Fill Up The Cupboards

Building muscle and feeling full of energy does require fuel, so make sure you restock the

cupboards with lots of healthy snacks. Nuts, seeds and nut butters can help give you the calories you need and create that satisfied feeling. Dried fruit can help curb the sugar cravings and give you a quick energy boost before you workout.

Plan Ahead

A good exercise regime might need a little planning. Once you’ve decided on your goals, think about the types of exercise you’ll need to do to get where you want to go.

For flexibility, you might want to consider yoga. For strength, maybe pilates could work for you. For weight loss, think about cardio like running or a HIIT class. And for muscle gain, weight training is your fastest way to success.

Plan what, when and how you will exercise to set yourself up for the best chance of success.

Get Aligned

Whether you’re a regular exerciser or someone that’s new to the active lifestyle, it’s important to ensure that your body is in alignment. Even small problems in your alignment can have a significant impact on your body when you work out. You might find that exercising is uncomfortable, with additional strain placed on your muscles and joints. You could experience pain and you could be putting yourself at risk of injuries too!

If there’s one thing we’ve learned from 2020, it’s that life will throw things at you that you can’t control. So what can you do if you’re feeling overwhelmed, fed up and frustrated? How can you create a little stability in your life and develop a positive mindset in the face of all adversity?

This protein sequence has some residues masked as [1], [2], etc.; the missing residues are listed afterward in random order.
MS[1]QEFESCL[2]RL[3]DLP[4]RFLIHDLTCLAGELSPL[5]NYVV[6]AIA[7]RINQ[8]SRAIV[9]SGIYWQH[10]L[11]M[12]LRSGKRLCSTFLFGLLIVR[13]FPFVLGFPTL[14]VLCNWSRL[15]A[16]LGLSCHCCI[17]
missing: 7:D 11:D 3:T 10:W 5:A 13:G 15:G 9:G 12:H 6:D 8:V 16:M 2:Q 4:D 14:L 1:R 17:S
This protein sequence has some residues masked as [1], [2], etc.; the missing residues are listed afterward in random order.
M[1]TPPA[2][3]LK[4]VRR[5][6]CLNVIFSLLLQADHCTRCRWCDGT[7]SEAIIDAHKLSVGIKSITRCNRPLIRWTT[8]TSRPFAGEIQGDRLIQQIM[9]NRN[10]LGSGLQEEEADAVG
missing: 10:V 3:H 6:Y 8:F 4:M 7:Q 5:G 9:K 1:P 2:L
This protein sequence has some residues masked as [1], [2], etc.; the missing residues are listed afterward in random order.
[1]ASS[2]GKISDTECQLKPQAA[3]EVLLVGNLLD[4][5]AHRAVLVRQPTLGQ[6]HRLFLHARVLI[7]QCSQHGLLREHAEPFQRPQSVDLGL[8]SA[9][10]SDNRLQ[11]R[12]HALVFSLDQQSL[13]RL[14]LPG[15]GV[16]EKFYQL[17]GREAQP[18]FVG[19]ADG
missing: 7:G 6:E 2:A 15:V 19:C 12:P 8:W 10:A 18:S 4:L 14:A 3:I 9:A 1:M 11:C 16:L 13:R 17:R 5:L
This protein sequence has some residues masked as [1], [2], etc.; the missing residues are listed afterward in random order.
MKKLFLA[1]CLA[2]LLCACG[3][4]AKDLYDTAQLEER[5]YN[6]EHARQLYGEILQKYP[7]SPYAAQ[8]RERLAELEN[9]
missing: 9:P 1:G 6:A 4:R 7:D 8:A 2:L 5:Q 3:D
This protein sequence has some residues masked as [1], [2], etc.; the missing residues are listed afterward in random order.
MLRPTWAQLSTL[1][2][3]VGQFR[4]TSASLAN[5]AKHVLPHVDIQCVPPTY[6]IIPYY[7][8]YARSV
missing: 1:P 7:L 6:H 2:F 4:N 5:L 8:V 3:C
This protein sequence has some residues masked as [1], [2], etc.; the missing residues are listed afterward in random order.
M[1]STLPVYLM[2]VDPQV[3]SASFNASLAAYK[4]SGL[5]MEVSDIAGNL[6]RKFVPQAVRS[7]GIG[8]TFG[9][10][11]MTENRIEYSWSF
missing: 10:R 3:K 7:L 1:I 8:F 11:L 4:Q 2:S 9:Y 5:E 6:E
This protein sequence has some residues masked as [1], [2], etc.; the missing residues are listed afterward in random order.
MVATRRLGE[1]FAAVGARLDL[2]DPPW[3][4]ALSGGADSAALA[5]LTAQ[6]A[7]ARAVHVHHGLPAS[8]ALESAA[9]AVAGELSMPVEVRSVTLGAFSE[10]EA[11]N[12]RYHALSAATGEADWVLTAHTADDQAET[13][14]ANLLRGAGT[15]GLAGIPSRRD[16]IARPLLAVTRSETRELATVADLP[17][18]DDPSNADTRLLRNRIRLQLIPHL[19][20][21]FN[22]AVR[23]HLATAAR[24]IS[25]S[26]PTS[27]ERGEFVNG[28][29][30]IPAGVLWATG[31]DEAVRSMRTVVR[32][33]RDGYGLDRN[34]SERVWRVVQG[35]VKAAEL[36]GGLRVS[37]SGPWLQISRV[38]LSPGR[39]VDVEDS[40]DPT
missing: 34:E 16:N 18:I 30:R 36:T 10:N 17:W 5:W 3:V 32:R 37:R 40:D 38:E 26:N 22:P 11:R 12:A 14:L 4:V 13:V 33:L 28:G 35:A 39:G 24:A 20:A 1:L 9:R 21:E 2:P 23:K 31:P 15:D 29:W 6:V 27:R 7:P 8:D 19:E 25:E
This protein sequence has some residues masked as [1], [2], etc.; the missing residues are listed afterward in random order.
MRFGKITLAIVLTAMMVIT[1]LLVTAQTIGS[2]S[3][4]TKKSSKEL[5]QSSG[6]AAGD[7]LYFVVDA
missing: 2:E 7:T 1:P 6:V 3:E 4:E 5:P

Personal development is a lifelong process. There’s lots of ways to strengthen and improve your mindset, but a great place to start is your morning routine.

Hal Elrod, author of the best selling book “The Miracle Morning” claims that his simple 6 step morning routine has transformed the lives of hundreds of thousands of people. Giving them more energy, focus and motivation. Ideal if you’re looking to boost your mental health and make 2021 a positive and productive year for you.

But what does a miracle morning look like?

1: Silence

Start your day with meditation to calm your mind and reduce stress.

2: Affirmations

Use simple, positive affirmations to change your thinking patterns and create new behaviours.

3: Visualisation

Play your perfect day through in your mind, to prepare yourself for the day and stay focused on your goals.

4: Exercise

Stimulate your mind, get your joints moving and boost your happy hormones with a short exercise routine that gets the blood flowing.

5: Reading

Feed your mind and fast-track your personal development by reading 10 pages of a self-help book each day.

6: Scribing

Journal, write your plans or practice your gratitude to keep your mind focused on the positives and process your emotions from the previous day.

Not a morning person? No problem. Elroy has a solution for that too. He claims that even the sleepiest of night owls can train their body and mind to wake up early, feel refreshed and have a more positive and productive day.